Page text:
I am not a gearhead, so I have always looked at the Fast and the Furious franchise from a distance. But their popularity makes them hard to avoid. Fast X, the tenth installment in the series, arrives on disc and streaming this week from Universal Home Entertainment and no doubt entertains those who have been there from the beginning.
As with any franchise with multiple chapters, there’s the core set of characters and then all the supporting players who drop in and out of these chapters as needed. And, to keep things interesting, new players are added, usually the antagonist and maybe a new ally or frenemy.
Here, we have the sociopathic Dante (Jason Momoa) seeking vengeance on Dom (Vin Diesel) for the death of his father (Joaquim de Almeida) a decade earlier, as depicted in Fast Five. With seemingly limitless cash and men at his disposal, he has laid out his traps and begins to ensnare the team. We learn some of this when a severely injured Cipher (Charlize Theron) shows up on Dom’s doorstep.
First, Dante seemingly frames the team—Dom, Letty (Michelle Rodriguez), Roman (Tyrese Gibson), Ramsey (Nathalie Emmanuel), Han (Sung Kang), and Tej (Ludacris)—for an attempted bombing of the Vatican, although anyone paying attention to the data would have seen them trying to stop the bomb.
But, this begins the dominoes falling as The Agency’s current leader, Aimes (Alan Richardson), convinces his superiors to also hunt them down, despite Mr. Nobody’s daughter Tess (Brie Larson) protestations.
And we’re off.
The film has the usual over-the-top set pieces, but these grow tiresome quickly. Everyone is an expert driver and an expert fighter, so there’s no real tension here. Just wanton destruction and a callous attitude toward life.
Dom and Letty are filled with cliché platitudes about family and friendship, but it’s tempered by the lengths they go to protect their son Brian (Leo Abelo Perry). His protector comes in the form of Uncle Jake Toretto (John Cena).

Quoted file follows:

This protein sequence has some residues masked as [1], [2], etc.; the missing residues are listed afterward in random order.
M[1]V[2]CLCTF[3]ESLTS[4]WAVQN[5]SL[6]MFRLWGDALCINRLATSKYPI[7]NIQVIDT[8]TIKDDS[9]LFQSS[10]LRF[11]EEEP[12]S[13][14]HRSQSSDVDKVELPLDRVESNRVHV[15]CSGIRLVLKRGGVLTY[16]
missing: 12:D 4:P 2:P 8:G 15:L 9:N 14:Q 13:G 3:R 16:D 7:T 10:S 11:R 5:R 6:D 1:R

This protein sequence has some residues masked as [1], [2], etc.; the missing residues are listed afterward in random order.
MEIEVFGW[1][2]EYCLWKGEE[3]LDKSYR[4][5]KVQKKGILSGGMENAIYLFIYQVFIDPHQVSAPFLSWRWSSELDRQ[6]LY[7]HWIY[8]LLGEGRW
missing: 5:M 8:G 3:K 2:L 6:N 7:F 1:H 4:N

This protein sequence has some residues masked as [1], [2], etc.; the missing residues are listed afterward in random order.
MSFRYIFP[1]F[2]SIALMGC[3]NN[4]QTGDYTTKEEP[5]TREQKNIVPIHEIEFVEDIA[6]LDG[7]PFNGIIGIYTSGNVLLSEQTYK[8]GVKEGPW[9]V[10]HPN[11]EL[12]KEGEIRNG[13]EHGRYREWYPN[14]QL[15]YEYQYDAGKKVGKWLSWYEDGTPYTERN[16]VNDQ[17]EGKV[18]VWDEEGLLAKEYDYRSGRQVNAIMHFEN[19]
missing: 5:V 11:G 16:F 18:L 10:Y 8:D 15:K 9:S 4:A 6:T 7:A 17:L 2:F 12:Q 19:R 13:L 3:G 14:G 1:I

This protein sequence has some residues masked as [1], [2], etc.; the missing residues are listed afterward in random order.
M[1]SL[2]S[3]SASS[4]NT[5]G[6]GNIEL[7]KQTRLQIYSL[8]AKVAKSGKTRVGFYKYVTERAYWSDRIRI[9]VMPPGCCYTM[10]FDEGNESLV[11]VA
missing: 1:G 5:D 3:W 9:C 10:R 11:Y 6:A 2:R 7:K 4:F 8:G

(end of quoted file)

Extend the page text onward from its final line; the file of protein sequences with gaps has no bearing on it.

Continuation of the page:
The screenplay from Justin Lin and Dan Mazeau keeps multiple threads moving but spends zero time of making us give a shit for anyone except maybe Brian. There’s no interesting chatter among the regulars, who seem to be hitting their marks, saying their lines, and collecting their checks. Worse, there are several moments where the story stops making any sense whatsoever, making Dante so perfect, so well-planned that everything breaks his way.
The only ones who seem to be having any fun in this film are Larson and Momoa, both of whom have a cocky attitude that shines among all the scowls and snarls.
The film screeches to a stop with the return of the once-dead Gisele Yashar (Gal Gadot) and the mid-credit sequence that welcomes Dwayne Johnson back to the series after his Black Adam arrived stillborn. The eleventh film is scheduled for 2025, but it likely may move, thanks to the current strikes.
The film was reviewed via digital HD code and looks very crisp and sharp in high definition. It is also available on 4k Ultra HD and Blu-ray in varying combo packs. The Dolby TrueHD 7.1 audio sounded just fine on a home theater system, so every boom and punch is quite clear.
Special features include an Audio Commentary with Director Louis Leterrier, plus an above-average assortment of material: Gag Reel’ (4:35); This is Family’ (35;00); Fast Breaks: Scene Breakdowns with Louis Leterrier (8:00); Xtreme Rides of Fast X (13:00); Belles of the Brawl (7:00); Tuned Into Rio (5:00); Jason Momoa: Conquering Rome (3:00); Little B Takes the Wheel (3:00); A Friend in the End (1:00); and there are two Music Videos: “Toretto” by J. Balvin and “Angel Pt. 1” by Kodak Black and NLE Choppa, featuring Jimin of BTS, JVKE and Muni Long.